While athletic victories always draw news coverage, the primary work of learning and teaching goes on quietly. Each year undergraduate test scores and the percentage of National Merit scholars gets more impressive, and graduates win remarkable numbers of national fellowships. In 1997, for example, Rice students won Rhodes, Marshall, and Churchill scholarships and three were awarded Fulbright Grants. A survey of more than two dozen of the most prestigious universities (including the Ivies) in the nation shows that more Rice seniors win admission to their first choice graduate school than do students from any other university. Likewise, Rice faculty garner far more than their portion of fellowships, grants, and awards. In October 1996 two Rice professors, Robert F. Curl and Richard E. Smalley, shared the Nobel Prize in Chemistry for their discovery of carbon 60 or “buckyballs,” a breakthrough that suggested the kinds of advances yet to be made at the nanoscale level.

The overall academic quality at Rice has never been higher. Rice’s undergraduate programs are widely known for their excellence, the architecture and music schools are highly rated, and a 1995 study of graduate programs by the National Research Council showed not only that several Rice programs are in the top quartile of their fields but that in terms of improvement over the Council’s 1982 rankings, Rice ranked sixth in the nation. Even so, a strong conclusion of Rice’s Strategic Planning Committee is that a major goal for the next decade is to elevate a critical mass of the university’s graduate programs to the level of unquestioned distinction. Prospects of increased collaboration with the institutions of the Texas Medical Center, as well as with other institutions in the city, are a vital part of this endeavor.

No first-rate institution is ever satisfied with itself, and no institution can afford simply to try to maintain the status quo. An institution that is not evolving, improving, and challenging itself is really dying. That point was made vividly clear by Charles Duncan, speaking to the faculty on May 3, 1996, on the occasion of his being honored for having served fourteen years as chair of the trustees. Mr. Duncan had served as a strong guiding compass during years of extraordinary development and achievement at Rice. Quietly competent, always dignified, a business and governmental leader at the highest national and international levels, and a man of unquestioned integrity, Duncan guided a Board of Governors that had the confidence to choose, empower, and support strong academic leadership. On July 1, 1996, E. William Barnett, a distinguished lawyer, was elected to succeed Charles Duncan as chair of the trustees, and Mr. Barnett will continue the tradition of excellence in everything that Rice seeks to do.

President Gillis stated in his inaugural address that “excellence in a university is indivisible.” Attempting to make that ideal a consistent reality is the ongoing mission of Rice today. Student life with the college system, intramural sports, a lively schedule of theater, movies, talks, conferences, and the rich musical offerings of the Shepherd School of Music has been significantly enhanced over the last decades, but the intellectual potential of the residential colleges has still not been fulfilled. Graduate students need to be integrated into the life of the campus more completely, perhaps with a residential graduate center on campus. The curriculum, incomparably richer than it was a generation or more ago, must be creatively invigorated so that students will stretch themselves intellectually and learn to write more clearly, make effective oral presentations, and develop strategies for working both independently and in teams. Additional opportunities for studying abroad and honing leadership skills are already being explored. College should be a place for self-discovery as well as for learning new information. Faculty, staff, and students together have an obligation to create an educational environment that is humane, challenging, and personal. Ultimately the best measure of a university is the kind of people it produces.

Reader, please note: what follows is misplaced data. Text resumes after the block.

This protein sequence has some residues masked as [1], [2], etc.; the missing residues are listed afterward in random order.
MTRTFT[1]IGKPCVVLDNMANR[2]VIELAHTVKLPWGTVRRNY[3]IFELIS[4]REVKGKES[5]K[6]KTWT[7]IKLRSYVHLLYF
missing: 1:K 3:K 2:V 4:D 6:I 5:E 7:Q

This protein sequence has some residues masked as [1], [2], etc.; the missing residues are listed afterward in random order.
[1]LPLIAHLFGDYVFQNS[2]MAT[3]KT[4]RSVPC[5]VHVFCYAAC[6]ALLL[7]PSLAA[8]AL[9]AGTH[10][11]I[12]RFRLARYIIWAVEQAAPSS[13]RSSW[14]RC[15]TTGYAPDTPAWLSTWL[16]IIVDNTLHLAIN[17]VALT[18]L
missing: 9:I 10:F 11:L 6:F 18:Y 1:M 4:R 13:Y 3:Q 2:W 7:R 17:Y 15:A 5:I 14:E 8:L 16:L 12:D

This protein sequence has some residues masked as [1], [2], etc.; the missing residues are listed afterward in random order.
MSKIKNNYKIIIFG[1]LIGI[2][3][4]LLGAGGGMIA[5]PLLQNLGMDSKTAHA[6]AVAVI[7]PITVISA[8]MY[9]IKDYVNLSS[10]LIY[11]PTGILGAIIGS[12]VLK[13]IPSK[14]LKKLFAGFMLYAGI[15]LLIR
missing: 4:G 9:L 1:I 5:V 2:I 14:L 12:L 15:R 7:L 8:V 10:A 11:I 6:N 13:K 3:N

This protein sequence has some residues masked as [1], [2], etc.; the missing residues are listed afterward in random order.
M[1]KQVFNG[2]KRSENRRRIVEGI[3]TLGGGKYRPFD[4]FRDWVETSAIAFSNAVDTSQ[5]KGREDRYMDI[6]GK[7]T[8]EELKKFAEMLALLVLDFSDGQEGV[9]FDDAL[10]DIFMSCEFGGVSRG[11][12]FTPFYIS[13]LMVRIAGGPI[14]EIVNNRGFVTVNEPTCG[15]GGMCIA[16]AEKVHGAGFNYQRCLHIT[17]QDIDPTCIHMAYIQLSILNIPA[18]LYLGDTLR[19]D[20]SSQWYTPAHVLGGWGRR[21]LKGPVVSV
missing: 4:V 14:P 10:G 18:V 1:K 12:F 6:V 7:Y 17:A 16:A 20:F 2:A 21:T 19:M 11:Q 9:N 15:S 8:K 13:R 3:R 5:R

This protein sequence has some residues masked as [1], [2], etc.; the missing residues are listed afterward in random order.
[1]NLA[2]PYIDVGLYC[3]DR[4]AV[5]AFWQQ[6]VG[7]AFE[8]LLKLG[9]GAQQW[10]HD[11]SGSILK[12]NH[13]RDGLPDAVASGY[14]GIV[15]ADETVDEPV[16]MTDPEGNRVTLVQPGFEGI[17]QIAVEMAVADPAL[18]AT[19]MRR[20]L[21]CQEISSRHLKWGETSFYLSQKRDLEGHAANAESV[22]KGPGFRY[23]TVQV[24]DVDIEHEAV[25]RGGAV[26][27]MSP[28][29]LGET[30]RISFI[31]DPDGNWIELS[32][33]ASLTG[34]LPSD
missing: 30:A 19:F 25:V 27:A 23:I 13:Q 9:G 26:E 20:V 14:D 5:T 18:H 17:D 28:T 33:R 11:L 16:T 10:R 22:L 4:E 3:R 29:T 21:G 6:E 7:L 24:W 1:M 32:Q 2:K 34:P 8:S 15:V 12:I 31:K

The new facilities constructed over the past decade and a half include extremely functional and handsome buildings designed by world-class architects and the magnificent Edythe Bates Old Recital Hall and Grand Organ. The beauty of the campus is one of the signal glories of Rice, and steps have been taken to enhance the landscaping, the safety, and the convenience of the campus. Rice now has concert and recital halls with exquisite acoustics and laboratories with cutting-edge instrumentation. Fondren Library remains the weakest part of the research infrastructure, but aggressive and innovative efforts are now under way to address the varied information needs of the university community. The computer revolution is rapidly changing many aspects of scholarship, teaching, and learning, and Rice is exploring the best ways to take advantage of new technologies. Rice graduates tend to be lifelong learners, and Rice is investigating ways to keep alumni in touch intellectually with the university through electronic communication, television, and such on-campus events as the annual Alumni College. Available to alumni and others living in the Houston area, the noncredit courses offered by the School of Continuing Studies attract almost ten thousand people a year—more than twice the regular Rice enrollment. Rice wants to be the intellectual homepage of its alumni for their entire lives.

Rice University has changed a great deal over the past decades, and it remains open to exciting academic opportunities and ready to lead the way in newer fields such as nanoscale science and computational engineering, particle physics and bioengineering, and in such traditional areas as policy studies, cultural studies, language instruction, and several specialties within history. Research ranges from observing the edges of the universe with the orbiting Hubble telescope to investigating cells at the molecular level to studying the history of optical astronomy. Buildings sprout and programs develop in response to both needs and promise. Yet in a more profound way, the more Rice changes, the more it stays the same. The commitment to overall excellence is as firm today as it was at the opening of classes in 1912, when President Lovett celebrated “the freedom of sound learning and the fellowship of youth.” Rice remains dedicated to the highest university standing, to superior teaching and distinguished scholarship, to limiting the enrollment and remaining economically accessible for students who are as able as any in the nation, to the honor code, to maintaining a campus of uncommon beauty and serenity, to service in the larger community and the world, and to academic freedom and civil discourse. A rendezvous with greatness is the constant ambition of Rice University, and that goal requires the good will, ideas, and support of all its graduates and friends.